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BEIRUT — Fierce clashes spread to new neighborhoods in Aleppo in a fourth day of fighting in Syria's commercial capital, showing the resilience of a rebel offensive on strongholds of President Bashar Assad's regime.
President Barack Obama also warned Syria against using its chemical weapons after Damascus acknowledged for the first time on Monday that they possessed such weapons and threatened to use them against any "foreign aggression."
Syria's rebels have recently seized the offensive in the country's bloody civil war, which activists say has killed at least 19,000 people since it began in March 2011. Rebel fighters over the past two weeks have taken the fight to the Assad regime in the country's two largest cities, killed four senior security officials in a bold bomb attack in the heart of the capital and captured a string of border crossings with Iraq and Turkey.
Syria's state news agency said Tuesday that government troops were battling rebels in the Aleppo neighborhoods of Salaheddine and Sukkari and claimed they had inflicted heavy losses. The Britain-based Syria Observatory for Human Rights, meanwhile, reported the spread of fighting to other previously peaceful neighborhoods as well as shelling by regime forces.
Clashes between rebels and government forces spread out of the northeastern neighborhoods of Sukkari and Hanano to nearby areas and even closer to the center in Arkoub. Meanwhile fighting flared in previously quiet southern neighborhood of Firdous.
On Sunday, a newly formed alliance of rebel groups called the Brigade for Unification announced an operation to take Aleppo, the country's largest city with about three million people. While the rebels have not shown themselves able to hold neighborhoods for any significant period of time, the continued fighting highlights the government's inability to pin down the lightly armed opposition forces.
Damascus, which saw an even fiercer rebel assault last week, appears to be largely in government hands once more as regime troops scoured some neighborhoods and shelled others to quash the remaining pockets of rebel fighters.
Syria warned the international community Monday that it had chemical weapons and would use them in the case of any foreign aggression. The regime said it would not use them against its own people.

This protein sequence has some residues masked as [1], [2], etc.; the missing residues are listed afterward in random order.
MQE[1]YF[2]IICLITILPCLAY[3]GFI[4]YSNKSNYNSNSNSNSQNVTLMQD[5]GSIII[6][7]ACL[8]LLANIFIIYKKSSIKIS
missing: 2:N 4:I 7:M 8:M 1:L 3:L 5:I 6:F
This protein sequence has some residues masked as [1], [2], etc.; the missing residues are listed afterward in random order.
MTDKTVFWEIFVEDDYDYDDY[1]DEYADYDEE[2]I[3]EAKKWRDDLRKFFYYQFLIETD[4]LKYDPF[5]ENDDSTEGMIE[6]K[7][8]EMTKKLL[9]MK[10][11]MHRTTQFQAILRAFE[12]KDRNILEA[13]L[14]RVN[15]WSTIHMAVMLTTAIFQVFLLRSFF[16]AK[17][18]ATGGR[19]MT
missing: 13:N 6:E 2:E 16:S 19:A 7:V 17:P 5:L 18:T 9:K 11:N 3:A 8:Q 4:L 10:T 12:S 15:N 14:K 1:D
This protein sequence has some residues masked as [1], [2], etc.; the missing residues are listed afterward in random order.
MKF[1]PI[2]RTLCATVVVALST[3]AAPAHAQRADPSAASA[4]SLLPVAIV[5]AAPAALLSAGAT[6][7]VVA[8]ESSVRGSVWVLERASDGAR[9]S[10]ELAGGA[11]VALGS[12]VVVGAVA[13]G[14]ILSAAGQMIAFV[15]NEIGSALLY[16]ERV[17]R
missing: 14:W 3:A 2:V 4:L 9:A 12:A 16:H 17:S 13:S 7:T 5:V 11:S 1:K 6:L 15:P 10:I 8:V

There had been fears that the embattled regime would use chemical weapons as a final desperate measure against the 17-month old rebellion. But the promise not to use them against Syrians was not entirely reassuring because officials have long characterized the rebels as foreign terrorists.
In a speech before a veterans' association in Reno, Nevada, Obama warned Syria against unleashing its non-conventional arsenal.
"Given the regime's stockpiles of chemical weapons, we will continue to make it clear to Assad and those around him that the world is watching, and that they will be held accountable by the international community and the United States, should they make the tragic mistake of using those weapons," he said.
Israeli Prime Minister Benjamin Netanyahu over the weekend expressed fears that Syria's chemical weapons could fall into the hands of the Iranian-backed militant group Hezbollah. On Tuesday, however, senior Defense Ministry official Amos Gilad asserted that Syria had "complete control" over its unconventional weapons.
Syria has become increasingly isolated on the international stage, with just regional ally Iran in its corner, as well as Russia and China protecting it from condemnation by the U.N. Security Council.
Most of its neighbors, however, have become increasingly hostile, including regional powerhouse Turkey. At a political rally late Monday, Turkish Prime Minister Recep Tayyip Erdogan predicted the imminent end of the regime.
"This regime will go sooner or later. We believe that the people of Syria are ever closer to victory," he said.
Syrian rebel leaders operate on Turkish soil and arms for the opposition are believed to be entering the country from Turkey.
Saudi state TV, meanwhile, announced that the government has collected about $32.5 million in donations as part of a national drive to support "our brothers in Syria." Saudi Arabia has vowed to help fund Syria's opposition movement.
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